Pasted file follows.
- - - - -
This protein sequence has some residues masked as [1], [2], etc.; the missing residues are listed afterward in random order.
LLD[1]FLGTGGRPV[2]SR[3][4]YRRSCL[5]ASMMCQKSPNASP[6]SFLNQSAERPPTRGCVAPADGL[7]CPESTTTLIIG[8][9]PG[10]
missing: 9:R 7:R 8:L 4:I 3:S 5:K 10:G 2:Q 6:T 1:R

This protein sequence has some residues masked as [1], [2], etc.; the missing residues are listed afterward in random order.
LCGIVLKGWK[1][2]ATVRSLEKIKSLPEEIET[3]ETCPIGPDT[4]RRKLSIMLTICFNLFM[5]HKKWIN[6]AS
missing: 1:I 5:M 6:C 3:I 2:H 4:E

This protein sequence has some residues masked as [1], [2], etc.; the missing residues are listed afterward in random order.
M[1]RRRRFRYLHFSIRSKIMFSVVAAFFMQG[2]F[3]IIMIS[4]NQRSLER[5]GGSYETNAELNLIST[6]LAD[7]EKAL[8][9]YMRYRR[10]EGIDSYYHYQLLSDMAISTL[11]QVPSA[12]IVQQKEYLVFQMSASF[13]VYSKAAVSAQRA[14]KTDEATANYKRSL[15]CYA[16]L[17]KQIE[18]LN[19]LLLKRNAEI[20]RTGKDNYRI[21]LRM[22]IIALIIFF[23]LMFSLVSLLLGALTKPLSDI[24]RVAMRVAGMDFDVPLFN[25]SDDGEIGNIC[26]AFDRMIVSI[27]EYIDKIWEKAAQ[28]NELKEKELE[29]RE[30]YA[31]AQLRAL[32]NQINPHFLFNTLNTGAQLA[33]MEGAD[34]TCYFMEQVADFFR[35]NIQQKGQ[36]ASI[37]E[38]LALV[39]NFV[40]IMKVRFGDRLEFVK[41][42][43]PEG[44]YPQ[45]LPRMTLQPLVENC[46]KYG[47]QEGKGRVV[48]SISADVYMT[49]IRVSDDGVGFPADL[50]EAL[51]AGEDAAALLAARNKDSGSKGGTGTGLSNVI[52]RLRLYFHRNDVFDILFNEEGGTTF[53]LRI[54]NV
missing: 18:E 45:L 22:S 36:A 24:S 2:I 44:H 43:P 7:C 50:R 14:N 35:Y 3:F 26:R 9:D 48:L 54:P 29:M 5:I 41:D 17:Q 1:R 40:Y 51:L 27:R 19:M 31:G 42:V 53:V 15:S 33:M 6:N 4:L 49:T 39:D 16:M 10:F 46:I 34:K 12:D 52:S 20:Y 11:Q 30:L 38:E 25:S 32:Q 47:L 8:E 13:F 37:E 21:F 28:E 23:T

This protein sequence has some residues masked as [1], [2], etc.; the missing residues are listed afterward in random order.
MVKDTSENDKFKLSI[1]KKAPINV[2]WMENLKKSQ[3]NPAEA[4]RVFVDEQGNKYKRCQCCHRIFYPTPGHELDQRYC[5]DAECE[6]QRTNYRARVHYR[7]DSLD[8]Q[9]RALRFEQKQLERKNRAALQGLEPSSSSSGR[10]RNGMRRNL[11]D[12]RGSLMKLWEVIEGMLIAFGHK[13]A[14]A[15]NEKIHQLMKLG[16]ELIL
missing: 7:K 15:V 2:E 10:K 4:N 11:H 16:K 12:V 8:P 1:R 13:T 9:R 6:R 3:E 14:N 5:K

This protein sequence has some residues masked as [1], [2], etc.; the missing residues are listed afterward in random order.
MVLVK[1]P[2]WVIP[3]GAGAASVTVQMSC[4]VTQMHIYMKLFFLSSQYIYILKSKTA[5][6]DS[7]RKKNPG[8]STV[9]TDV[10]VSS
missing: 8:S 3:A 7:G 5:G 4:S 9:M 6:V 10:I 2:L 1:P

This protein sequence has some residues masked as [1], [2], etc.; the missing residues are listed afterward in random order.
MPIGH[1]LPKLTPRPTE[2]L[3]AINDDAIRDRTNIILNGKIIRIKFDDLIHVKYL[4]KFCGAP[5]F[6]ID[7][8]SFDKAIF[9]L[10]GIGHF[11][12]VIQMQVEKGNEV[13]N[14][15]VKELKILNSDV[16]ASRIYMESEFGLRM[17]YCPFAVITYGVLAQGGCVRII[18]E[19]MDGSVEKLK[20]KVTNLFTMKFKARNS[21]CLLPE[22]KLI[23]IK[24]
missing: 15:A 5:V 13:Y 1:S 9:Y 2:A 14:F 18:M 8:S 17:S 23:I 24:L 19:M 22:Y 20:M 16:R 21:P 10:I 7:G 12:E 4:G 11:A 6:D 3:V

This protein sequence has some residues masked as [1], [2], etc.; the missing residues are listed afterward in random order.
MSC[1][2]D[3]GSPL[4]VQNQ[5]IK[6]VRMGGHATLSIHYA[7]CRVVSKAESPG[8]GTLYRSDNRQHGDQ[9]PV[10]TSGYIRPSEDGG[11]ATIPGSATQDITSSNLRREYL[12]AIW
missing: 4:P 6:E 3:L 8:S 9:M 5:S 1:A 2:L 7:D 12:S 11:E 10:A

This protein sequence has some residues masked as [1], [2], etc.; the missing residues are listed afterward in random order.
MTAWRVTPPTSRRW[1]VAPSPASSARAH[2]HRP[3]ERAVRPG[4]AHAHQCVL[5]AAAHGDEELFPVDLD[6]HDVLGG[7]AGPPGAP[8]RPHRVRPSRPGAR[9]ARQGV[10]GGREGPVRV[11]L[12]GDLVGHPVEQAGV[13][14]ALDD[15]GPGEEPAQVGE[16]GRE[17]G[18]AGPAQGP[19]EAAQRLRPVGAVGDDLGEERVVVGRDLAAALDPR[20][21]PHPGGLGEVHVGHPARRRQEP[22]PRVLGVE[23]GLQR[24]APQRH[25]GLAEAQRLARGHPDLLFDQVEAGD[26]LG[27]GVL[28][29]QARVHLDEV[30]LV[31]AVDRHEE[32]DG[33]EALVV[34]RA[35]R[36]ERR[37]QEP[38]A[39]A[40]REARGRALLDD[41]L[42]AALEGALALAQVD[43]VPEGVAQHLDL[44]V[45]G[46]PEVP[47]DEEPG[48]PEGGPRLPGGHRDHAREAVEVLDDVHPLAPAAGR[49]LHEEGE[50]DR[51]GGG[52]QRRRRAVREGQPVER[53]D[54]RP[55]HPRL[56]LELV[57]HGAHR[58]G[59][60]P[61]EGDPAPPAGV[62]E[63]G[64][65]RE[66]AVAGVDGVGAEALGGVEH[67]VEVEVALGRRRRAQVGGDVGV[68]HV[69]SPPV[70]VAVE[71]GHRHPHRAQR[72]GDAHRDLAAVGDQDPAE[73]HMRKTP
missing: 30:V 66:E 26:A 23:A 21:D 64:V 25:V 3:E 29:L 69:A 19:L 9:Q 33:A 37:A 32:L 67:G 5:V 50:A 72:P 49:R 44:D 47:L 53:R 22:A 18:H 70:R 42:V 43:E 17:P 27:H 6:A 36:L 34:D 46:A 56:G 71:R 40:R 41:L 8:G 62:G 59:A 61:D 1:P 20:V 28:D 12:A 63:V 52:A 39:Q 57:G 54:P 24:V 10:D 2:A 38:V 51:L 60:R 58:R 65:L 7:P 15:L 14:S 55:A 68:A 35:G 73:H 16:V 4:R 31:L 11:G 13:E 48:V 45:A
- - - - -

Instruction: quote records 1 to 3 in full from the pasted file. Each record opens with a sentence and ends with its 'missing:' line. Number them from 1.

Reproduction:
This protein sequence has some residues masked as [1], [2], etc.; the missing residues are listed afterward in random order.
LLD[1]FLGTGGRPV[2]SR[3][4]YRRSCL[5]ASMMCQKSPNASP[6]SFLNQSAERPPTRGCVAPADGL[7]CPESTTTLIIG[8][9]PG[10]
missing: 9:R 7:R 8:L 4:I 3:S 5:K 10:G 2:Q 6:T 1:R

This protein sequence has some residues masked as [1], [2], etc.; the missing residues are listed afterward in random order.
LCGIVLKGWK[1][2]ATVRSLEKIKSLPEEIET[3]ETCPIGPDT[4]RRKLSIMLTICFNLFM[5]HKKWIN[6]AS
missing: 1:I 5:M 6:C 3:I 2:H 4:E

This protein sequence has some residues masked as [1], [2], etc.; the missing residues are listed afterward in random order.
M[1]RRRRFRYLHFSIRSKIMFSVVAAFFMQG[2]F[3]IIMIS[4]NQRSLER[5]GGSYETNAELNLIST[6]LAD[7]EKAL[8][9]YMRYRR[10]EGIDSYYHYQLLSDMAISTL[11]QVPSA[12]IVQQKEYLVFQMSASF[13]VYSKAAVSAQRA[14]KTDEATANYKRSL[15]CYA[16]L[17]KQIE[18]LN[19]LLLKRNAEI[20]RTGKDNYRI[21]LRM[22]IIALIIFF[23]LMFSLVSLLLGALTKPLSDI[24]RVAMRVAGMDFDVPLFN[25]SDDGEIGNIC[26]AFDRMIVSI[27]EYIDKIWEKAAQ[28]NELKEKELE[29]RE[30]YA[31]AQLRAL[32]NQINPHFLFNTLNTGAQLA[33]MEGAD[34]TCYFMEQVADFFR[35]NIQQKGQ[36]ASI[37]E[38]LALV[39]NFV[40]IMKVRFGDRLEFVK[41][42][43]PEG[44]YPQ[45]LPRMTLQPLVENC[46]KYG[47]QEGKGRVV[48]SISADVYMT[49]IRVSDDGVGFPADL[50]EAL[51]AGEDAAALLAARNKDSGSKGGTGTGLSNVI[52]RLRLYFHRNDVFDILFNEEGGTTF[53]LRI[54]NV
missing: 18:E 45:L 22:S 36:A 24:S 2:I 44:H 43:P 7:C 50:R 14:N 35:Y 3:F 26:R 9:D 48:L 54:P 29:M 5:I 41:D 17:Q 1:R 40:Y 51:L 27:R 19:M 31:G 42:V 53:V 15:S 33:M 6:N 4:L 49:T 39:D 16:M 10:F 46:I 34:K 12:D 52:S 20:Y 11:Q 30:L 38:E 25:S 32:Q 47:L 8:E 13:F 37:E 21:F 28:E 23:T